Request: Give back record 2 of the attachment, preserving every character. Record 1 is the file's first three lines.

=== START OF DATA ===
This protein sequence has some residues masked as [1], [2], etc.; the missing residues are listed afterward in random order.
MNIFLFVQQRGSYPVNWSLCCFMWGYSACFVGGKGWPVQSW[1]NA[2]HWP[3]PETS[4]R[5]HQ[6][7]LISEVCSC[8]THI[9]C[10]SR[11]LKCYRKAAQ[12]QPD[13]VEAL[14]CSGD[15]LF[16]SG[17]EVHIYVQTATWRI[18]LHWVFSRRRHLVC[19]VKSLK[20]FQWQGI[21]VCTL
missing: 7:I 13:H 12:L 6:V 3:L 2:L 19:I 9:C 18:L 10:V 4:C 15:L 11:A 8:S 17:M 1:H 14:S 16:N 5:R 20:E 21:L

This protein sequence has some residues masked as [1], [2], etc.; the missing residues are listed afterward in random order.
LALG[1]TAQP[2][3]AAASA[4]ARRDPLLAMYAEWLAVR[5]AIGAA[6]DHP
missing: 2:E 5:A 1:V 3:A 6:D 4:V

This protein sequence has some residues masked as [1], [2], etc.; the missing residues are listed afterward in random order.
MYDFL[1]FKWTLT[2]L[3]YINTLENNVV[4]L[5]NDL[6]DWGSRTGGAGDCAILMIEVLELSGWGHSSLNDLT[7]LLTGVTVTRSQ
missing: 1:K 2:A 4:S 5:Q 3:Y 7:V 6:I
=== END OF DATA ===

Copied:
This protein sequence has some residues masked as [1], [2], etc.; the missing residues are listed afterward in random order.
LALG[1]TAQP[2][3]AAASA[4]ARRDPLLAMYAEWLAVR[5]AIGAA[6]DHP
missing: 2:E 5:A 1:V 3:A 6:D 4:V